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Among Russian Sects and Revolutionists

The Extraordinary Life of Prince D. A. Khilkov

Graham Camfield

In his lifetime Prince Dmitrii Aleksandrovich Khilkov (1857–1914) became known in a number of seemingly contradictory roles and contexts: courageous officer, Tolstoyan, defender of the oppressed, leader of the Dukhobor exodus, revolutionary terrorist and returning Orthodox prodigal. Born into one of Russia’s ancient aristocratic families, with close links to the court, he chose an unexpected path that led him deep into the Russian countryside and brought him to the very edge of the Empire. Renouncing a brilliant military career, he gave up almost all his land to the peasants and settled on a small farm at Pavlovki, Khar’kov province. There, his support for peasants at variance with local landowners and the Church brought him into conflict with authority, both civil and ecclesiastical, and led to his exile, firstly among religious dissidents in Transcaucasia and later among political émigrés in Switzerland.
Using a wide range of often obscure published sources, this book explores Khilkov’s extraordinary life through his autobiographical notes and the accounts of many who knew him, among them Lev Tolstoi and his disciples, the Marxist Vladimir Bonch-Bruevich, fellow members of the Socialist Revolutionary Party and the Orthodox clergy who guided him back to the Church.

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Chapter 12: Khilkov, Bonch-Bruevich and the Sectarian Question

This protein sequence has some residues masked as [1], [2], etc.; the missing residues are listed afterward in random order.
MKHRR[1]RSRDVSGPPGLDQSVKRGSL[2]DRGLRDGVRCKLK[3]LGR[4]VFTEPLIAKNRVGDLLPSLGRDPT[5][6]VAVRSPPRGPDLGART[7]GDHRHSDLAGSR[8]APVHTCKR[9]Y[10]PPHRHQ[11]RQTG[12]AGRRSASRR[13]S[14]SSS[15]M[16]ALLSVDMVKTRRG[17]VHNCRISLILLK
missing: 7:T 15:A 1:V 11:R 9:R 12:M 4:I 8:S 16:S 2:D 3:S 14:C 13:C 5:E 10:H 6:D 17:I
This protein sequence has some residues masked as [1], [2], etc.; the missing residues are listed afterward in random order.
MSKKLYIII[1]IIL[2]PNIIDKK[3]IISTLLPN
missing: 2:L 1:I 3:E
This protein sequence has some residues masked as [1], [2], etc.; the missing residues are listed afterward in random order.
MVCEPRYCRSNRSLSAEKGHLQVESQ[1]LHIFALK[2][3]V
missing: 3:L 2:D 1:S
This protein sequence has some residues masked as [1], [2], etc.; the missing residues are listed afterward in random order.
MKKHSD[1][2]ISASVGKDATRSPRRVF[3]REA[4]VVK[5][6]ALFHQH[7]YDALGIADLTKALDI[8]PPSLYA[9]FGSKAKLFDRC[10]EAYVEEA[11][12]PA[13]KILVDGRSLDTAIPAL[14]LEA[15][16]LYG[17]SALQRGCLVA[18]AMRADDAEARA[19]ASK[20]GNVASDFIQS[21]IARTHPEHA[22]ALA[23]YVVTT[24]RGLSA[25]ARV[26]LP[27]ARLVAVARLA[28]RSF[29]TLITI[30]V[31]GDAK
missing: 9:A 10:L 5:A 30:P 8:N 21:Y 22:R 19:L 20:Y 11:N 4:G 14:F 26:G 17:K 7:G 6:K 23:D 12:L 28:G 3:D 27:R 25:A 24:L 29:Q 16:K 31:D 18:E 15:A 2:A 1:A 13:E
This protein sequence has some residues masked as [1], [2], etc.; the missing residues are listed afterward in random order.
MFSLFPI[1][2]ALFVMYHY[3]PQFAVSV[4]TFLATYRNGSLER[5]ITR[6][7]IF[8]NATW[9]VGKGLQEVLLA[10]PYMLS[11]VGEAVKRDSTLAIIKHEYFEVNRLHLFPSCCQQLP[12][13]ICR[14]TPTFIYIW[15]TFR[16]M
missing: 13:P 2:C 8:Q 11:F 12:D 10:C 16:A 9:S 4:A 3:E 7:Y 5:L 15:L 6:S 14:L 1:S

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chapter 12 Khilkov, Bonch-Bruevich and the Sectarian Question While in Canada Bonch-Bruevich had taken the opportunity to learn at first-hand about Doukhobor beliefs and traditions, collecting and record- ing them as the so called Book of Life. On his return to Europe he renewed acquaintance with Dmitrii Aleksandrovich, whom he found ‘in a com- pletely new situation’: He was pursuing an interest in photography, and was up to his eyes in books. I soon became very close to him. He was interested in my research on sectarianism and we spent whole evenings discussing these themes, reading and rereading the numerous documents, which I had brought back from Canada from the Doukhobors and with particular care reading what I had just written down in Canada, the so called Book of life of the Doukhobors. I quickly noted that all these questions now interested him not from the narrow view point of personal self-perfection, but the mass religious movement of the people was of particular interest to him from the social point of view … His library now comprised every possible theoretical book on society in all languages, in which he was equally proficient.1 While Khilkov did not share Bonch-Bruevich’s Marxist convictions, both men recognised the potential for social change in Russia inherent in the dissenting sects and the need to feed that potential with useful literature. To this end, therefore, through 1901 and 1902 they worked together on two publications, Narodnye listki and Zhizn’, but before considering these in detail we should...

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